Unified commerce and headless

As mentioned above, headless commerce is the platform architecture that forms the basis of a unified approach. The decoupling of the backend system is what allows retailers to run all storefronts, or heads, from the same commerce engine to provide a unified customer experience. The advantage of a headless architecture is that it operates the individual backend processes as microservices, allowing retailers to gradually replace functionality in legacy platforms over time, rather than having to re-platform overnight.

The application programming interfaces (APIs) that connect the backend with the storefronts call data from the relevant microservices and deliver it in real time, supporting a dynamic customer journey between devices. By connecting microservices, retailers have the flexibility to create new personalized features and respond quickly to changing customer trends. 

 

Example of Unified Commerce

In the past, sports apparel and equipment manufacturer Nike has experienced inventory overhang that cost it millions of dollars. However, the company has unified its commerce platform to improve inventory management and invested in direct-to-consumer sales channels. Nike’s branded stores are fully integrated with its online presence. 

Some of the features this enables include:

  • Sales associates and product displays direct shoppers to nike.com, where they can customize and design products that are only available online. 
  • Shoppers can buy online and collect in store, buy in store for home delivery, and order deliveries to or from another store.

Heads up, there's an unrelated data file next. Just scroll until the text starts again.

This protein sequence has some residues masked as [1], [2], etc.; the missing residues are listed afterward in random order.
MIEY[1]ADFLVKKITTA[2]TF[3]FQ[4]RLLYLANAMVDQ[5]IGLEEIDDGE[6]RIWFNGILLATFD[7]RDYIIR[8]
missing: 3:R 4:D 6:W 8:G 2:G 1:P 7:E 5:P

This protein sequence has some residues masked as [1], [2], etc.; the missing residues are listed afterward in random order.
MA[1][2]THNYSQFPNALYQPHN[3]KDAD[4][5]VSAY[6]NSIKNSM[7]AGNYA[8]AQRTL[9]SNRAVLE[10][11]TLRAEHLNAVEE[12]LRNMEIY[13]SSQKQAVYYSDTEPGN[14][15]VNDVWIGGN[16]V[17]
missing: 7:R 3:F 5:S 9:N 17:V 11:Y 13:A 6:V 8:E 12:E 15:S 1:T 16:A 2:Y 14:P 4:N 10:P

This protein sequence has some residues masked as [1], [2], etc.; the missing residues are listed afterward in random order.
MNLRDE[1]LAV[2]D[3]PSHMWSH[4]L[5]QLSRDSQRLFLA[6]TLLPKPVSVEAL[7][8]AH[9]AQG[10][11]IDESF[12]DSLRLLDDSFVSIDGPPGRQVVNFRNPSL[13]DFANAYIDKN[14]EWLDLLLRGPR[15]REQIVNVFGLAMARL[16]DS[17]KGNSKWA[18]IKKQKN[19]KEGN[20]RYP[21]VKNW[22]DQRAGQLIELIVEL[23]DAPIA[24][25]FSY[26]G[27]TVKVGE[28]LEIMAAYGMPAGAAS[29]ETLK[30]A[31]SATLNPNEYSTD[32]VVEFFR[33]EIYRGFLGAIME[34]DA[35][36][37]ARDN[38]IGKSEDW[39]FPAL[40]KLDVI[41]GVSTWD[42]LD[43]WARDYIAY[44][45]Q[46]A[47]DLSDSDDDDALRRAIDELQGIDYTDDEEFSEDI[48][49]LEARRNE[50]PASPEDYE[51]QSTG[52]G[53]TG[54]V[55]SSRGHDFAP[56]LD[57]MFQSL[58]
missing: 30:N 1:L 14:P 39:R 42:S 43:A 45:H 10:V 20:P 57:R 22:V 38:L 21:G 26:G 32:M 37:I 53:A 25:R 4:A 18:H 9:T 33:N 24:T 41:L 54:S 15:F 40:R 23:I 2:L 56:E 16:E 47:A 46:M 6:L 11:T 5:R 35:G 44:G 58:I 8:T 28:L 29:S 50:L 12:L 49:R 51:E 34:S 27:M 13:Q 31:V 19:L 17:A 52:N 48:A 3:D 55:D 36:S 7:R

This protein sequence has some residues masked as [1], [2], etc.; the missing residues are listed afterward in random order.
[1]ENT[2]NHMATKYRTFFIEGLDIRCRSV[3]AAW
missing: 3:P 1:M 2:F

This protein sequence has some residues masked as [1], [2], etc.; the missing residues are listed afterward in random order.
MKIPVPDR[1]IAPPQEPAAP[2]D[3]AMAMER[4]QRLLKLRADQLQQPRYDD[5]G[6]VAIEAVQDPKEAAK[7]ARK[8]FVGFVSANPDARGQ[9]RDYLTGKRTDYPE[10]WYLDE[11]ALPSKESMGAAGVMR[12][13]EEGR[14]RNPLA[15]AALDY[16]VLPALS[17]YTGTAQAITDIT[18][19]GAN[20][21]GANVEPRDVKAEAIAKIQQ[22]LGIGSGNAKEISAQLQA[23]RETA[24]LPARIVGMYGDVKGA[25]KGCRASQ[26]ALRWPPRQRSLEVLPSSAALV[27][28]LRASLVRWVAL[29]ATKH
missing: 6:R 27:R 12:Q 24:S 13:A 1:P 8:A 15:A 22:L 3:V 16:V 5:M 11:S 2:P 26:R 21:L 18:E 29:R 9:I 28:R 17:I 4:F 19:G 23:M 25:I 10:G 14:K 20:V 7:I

• Handheld point of sale (POS) terminals allow sales associates to process purchases anywhere in store, capturing sales right after a shopper has tried on a product and eliminating queues at payment desks.
  • Nike’s concept stores are connected to the Nike+ App, so that shoppers can scan barcodes on mannequins and garments to request products to try on or purchase entire outfits. A self-service instant checkout feature allows them to scan and pay for products with the payment method saved in their account.
  • In-store product displays are stocked based on e-commerce data showing the most popular products.
  • Membership accounts are linked across Nike’s websites, shopping apps, activity apps and stores, providing personalized content and discounts.
  • Engagement with Nike’s training apps drives sales of its apparel and footwear and Nike Experiences promoted in the apps bring users to in-store workshops and events.

Nike’s digital business is contributing 30% of its revenue, nearly three years ahead of schedule, growing 82% in the three months to August 31, 2020 and generating almost $900 million of incremental revenue compared with a year earlier.

 

Key Takeaways

  • Unified commerce is an experience-led approach to retail that uses customer data to give you a complete view of the customer journey and allow you to build a personalized experience.
  • A headless platform architecture enables unified commerce by connecting a single backend to multiple storefronts.
  • Unified commerce ensures omnichannel delivery is seamless for the consumer and offers new interactive features that integrate online functionality into physical stores.
  • Nike is generating growing revenues from its app-integrated concept stores, overcoming inventory management challenges that previously cost it millions of dollars in lost revenue.

Nicole Willing

Nicole Willing

November 13